In lieu of an abstract, here is a brief excerpt of the content:

Reviewed by:
  • New Wests and Post-Wests: Literature and Film of the American West ed. by Paul Varner
  • Phillip A. Snyder
Paul Varner, ed., New Wests and Post-Wests: Literature and Film of the American West. Newcastle upon Tyne, UK: Cambridge Scholars Publishing, 2013. 278pp. Cloth, £44.99.

In his preface, Paul Varner describes this essay collection as an “eclectic array of new scholarship ranging freely over the New Wests and Post Wests” (viii). The free-range scholarship contained in this collection certainly is eclectic—a potpourri of film reviews, thematic plot and character summaries, comparative textual studies, and historical discussions along with sophisticated theory-driven analyses of texts and films; unfortunately, it is also uneven. Further, despite the promise of the collection’s title and Varner’s claim that the collection breaks new ground based on recent reconstructions of New West and Post West, it disappoints as a well-edited and coherent volume. Nevertheless, many of the individual essays have much to recommend them, starting with the lead essay by Neil Campbell, “Defining Post-Western Cinema: John Huston’s The Treasure of the Sierra Madre (1948),” which opens with a superb discussion of “postwestern” cinema, one that grounds both his essay and the others that follow in the critical history of the term. Campbell’s theory-driven discussion of the film is rich and textured, with incisive analysis interwoven with crucial references to theoretical, critical, and historical sources in a model scholarly conversation. His bibliography constitutes an excellent reading list on postwestern studies.

Similarly theory-driven, Salwa Karoui-Elounelli’s lengthy essay “Mutilating the Western; Re-Inventing the West: Robert Coover’s [End Page 113] Ghost Town and Leslie Marmon Silko’s Gardens in the Dunes” combines metafictional and ecocritical perspectives in demonstrating how these novels, in using the Western tradition to revisit the notion of “Americanness,” create a fictive space in which to reimagine that tradition (125). She adroitly navigates the twists and turns of such an intriguing theoretical combination to produce insightful readings of both novels, arguing persuasively that “ecocriticism involves the same risks of supporting the existing (capitalist) order and promoting a politically conservative vision, as does the literary self-reflexivity of postmodern metafiction” (135). Focusing her metafictional lens primarily on Coover and her ecocritical lens primarily on Silko, she demonstrates the analogous effect these novels both have on the tradition, namely a “similar deconstruction of the ideological force of the Western” (158). While deconstruction may be more desedimentation than mutilation, let’s not quibble over the provocative title to such an original essay.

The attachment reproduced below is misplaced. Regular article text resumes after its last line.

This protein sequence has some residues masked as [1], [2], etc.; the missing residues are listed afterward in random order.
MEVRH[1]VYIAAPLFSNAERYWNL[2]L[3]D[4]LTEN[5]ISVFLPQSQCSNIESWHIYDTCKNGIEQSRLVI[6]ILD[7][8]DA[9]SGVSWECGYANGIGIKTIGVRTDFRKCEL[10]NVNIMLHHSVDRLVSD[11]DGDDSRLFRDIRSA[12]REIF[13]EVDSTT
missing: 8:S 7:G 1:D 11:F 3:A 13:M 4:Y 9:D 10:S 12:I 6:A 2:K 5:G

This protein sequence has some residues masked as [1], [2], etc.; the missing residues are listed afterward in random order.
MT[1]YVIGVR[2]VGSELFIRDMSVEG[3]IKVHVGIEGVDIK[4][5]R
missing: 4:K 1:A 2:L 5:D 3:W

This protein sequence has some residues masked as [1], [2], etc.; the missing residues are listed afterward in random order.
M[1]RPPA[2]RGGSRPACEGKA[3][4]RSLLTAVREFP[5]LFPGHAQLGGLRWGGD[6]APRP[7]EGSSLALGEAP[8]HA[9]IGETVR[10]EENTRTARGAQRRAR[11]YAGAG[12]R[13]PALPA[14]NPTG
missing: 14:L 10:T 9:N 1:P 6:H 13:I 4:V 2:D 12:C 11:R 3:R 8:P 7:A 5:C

Varner’s own literary history contribution, “The Beat West of Edward Dorn,” provides a clear synopsis of Dorn’s poetic career, including his education at Black Mountain College and association with poets Charles Olson, Robert Duncan, and Robert Creeley; his connection with the Greenwich Village and San Francisco Beat scene; his critical reputation among scholars; and his poetry, most importantly Gunslinger, which Varner calls a “postmodern Beat Western” (119). Varner insists that “Dorn is a poet of the Beat West” in which space is “vast and non-temporal . . . newly constructed . . . yet still Western, and still actual” (119). After his brief analysis of the poem—featuring protagonist Gunslinger/Slinger/Zlinger as well as a horse named Claude Lévi-Strauss, a poet-singer named Martin Heidegger, and Howard Hughes as himself—he calls Gunslinger a “major poem of the Beat Generation” (122). Varner’s authoritative expertise on the Western and the Beat movement adds additional weight to this assessment.

Stephen Cook’s engaging film review “Into the Wild: Chris McCandless and His Search for a ‘Yonder’” makes a strong analysis and critique of director Sean Penn’s “monomythic vision-quest, an epic story of a . . . dreamer who pursues a personal Manifest Destiny: transformation promised by a ‘yonder’ located in the American West” (45). Cook frames his review within the context of McCandless’s [End Page 114] actual journey to Alaska and subsequent death; Jon Krakauer’s treatment of the story in “Death of an Innocent” and Into the Wild; reader responses to Krakauer’s narratives; and the posthumous hero worship of McCandless, including the enshrinement of McCandless’s “Magic Bus” as a pilgrimage...


Additional Information

Print ISSN
pp. 113-115
Launched on MUSE
Open Access
Back To Top

This website uses cookies to ensure you get the best experience on our website. Without cookies your experience may not be seamless.